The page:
Kevin Grumbach, MD

Chair, Family and Community Medicine, UCSF School of Medicine

Dr. Grumbach is Professor and Chair of Family and Community Medicine at UCSF and Chief of Family and Community Medicine at San Francisco General Hospital. He is the Director of the UCSF Center for California Health Workforce Studies. His research on topics such as primary care physician supply and access to care, racial and ethnic diversity in the medical profession, and the impact of managed care on physicians have been published in major medical journals such as the New England Journal of Medicine and the Journal of the American Medical Association (JAMA) and cited widely in both health policy forums and the general media. He co-authored the book, “Understanding Health Policy: A Clinical Approach,” published by Appleton-Lange. Portions of the book have been excerpted in serial form by the JAMA, and the book has become the best-selling textbook on health policy.

Dr. Grumbach also is co-chair of the Research Committee of the Bayview Hunters Point Health and Environmental Assessment Task Force, a community-research partnership, and is a founding member of the California Physicians’ Alliance, the California chapter of Physicians for a National Health Program.

M. F. Chester Palesoo, MA

Leadership Development Consultant, API Consulting Network

Mr. Palesoo was born and raised in American Samoa, a territory of the United States of America.  He has been in the human services field for over 25 years with a master’s degree and certified human services counseling background skills. He began his career in human services as advocate and counselor with Job Train/OICW for 19 years, and currently with API Consulting Network.  He was an elected official on the Ravenswood City School District Board of Education for 12 years. An effective Pacific Islander leader, Mr. Palesoo was awarded the Unsung Hero Award for Pacific Islander leadership for two consecutive years and has received recognition by local, state, and federal government for outstanding community services. He completed his military service with honorable discharge by the U.S. Army, including honorable medals for successful military service. Affiliations and membership of the following: PICC Board of Directors, EPA Measure-C Advisory, APALI Fellows Advisory, California API Americans Public Affairs, California API Legislative Advisory Committee.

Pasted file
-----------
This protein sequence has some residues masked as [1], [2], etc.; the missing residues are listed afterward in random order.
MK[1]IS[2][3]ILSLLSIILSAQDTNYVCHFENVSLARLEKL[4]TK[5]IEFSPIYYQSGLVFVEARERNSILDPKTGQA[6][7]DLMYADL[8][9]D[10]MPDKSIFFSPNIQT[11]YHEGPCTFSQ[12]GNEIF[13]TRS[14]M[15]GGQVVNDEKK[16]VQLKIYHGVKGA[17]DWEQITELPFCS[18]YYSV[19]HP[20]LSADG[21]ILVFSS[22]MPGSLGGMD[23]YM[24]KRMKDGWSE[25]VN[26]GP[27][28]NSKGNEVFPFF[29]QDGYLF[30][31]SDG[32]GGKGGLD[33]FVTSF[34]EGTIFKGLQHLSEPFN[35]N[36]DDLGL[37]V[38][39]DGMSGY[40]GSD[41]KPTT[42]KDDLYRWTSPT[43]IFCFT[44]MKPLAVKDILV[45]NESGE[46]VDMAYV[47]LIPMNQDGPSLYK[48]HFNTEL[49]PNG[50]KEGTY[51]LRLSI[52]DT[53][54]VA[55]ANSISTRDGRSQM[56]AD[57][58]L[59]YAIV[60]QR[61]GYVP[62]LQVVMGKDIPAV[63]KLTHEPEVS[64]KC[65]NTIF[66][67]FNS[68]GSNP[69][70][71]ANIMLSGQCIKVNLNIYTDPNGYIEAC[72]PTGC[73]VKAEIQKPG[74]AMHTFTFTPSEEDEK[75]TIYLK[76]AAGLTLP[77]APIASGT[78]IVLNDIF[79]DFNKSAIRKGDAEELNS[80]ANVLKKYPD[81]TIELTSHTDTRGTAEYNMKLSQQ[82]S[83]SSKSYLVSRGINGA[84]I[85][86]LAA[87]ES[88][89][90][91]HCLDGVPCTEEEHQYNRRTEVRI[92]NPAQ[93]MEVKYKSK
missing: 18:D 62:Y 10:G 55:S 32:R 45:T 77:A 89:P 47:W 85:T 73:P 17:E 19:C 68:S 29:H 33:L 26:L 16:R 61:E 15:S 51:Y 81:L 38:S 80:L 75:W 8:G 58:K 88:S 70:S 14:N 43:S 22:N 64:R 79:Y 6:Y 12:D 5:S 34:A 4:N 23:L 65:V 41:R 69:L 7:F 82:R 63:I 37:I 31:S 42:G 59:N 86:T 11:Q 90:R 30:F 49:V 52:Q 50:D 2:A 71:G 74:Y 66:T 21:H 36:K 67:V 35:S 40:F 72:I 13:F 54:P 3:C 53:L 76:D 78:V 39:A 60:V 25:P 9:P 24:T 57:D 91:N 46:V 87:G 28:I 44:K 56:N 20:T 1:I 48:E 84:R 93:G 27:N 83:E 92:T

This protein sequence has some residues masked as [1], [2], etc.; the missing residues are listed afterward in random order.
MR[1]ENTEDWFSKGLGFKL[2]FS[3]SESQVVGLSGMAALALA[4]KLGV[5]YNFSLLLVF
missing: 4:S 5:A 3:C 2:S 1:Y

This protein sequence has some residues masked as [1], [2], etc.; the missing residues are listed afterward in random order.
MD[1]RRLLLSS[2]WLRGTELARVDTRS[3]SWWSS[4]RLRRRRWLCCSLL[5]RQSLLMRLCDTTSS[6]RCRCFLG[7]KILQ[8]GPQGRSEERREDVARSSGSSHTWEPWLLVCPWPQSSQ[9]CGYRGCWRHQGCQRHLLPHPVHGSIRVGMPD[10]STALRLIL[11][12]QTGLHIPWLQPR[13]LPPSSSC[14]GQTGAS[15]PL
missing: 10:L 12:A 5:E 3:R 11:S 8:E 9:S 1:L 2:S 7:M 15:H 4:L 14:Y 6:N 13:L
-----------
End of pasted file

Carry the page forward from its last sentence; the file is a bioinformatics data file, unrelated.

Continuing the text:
Howard L. Pinderhughes, PhD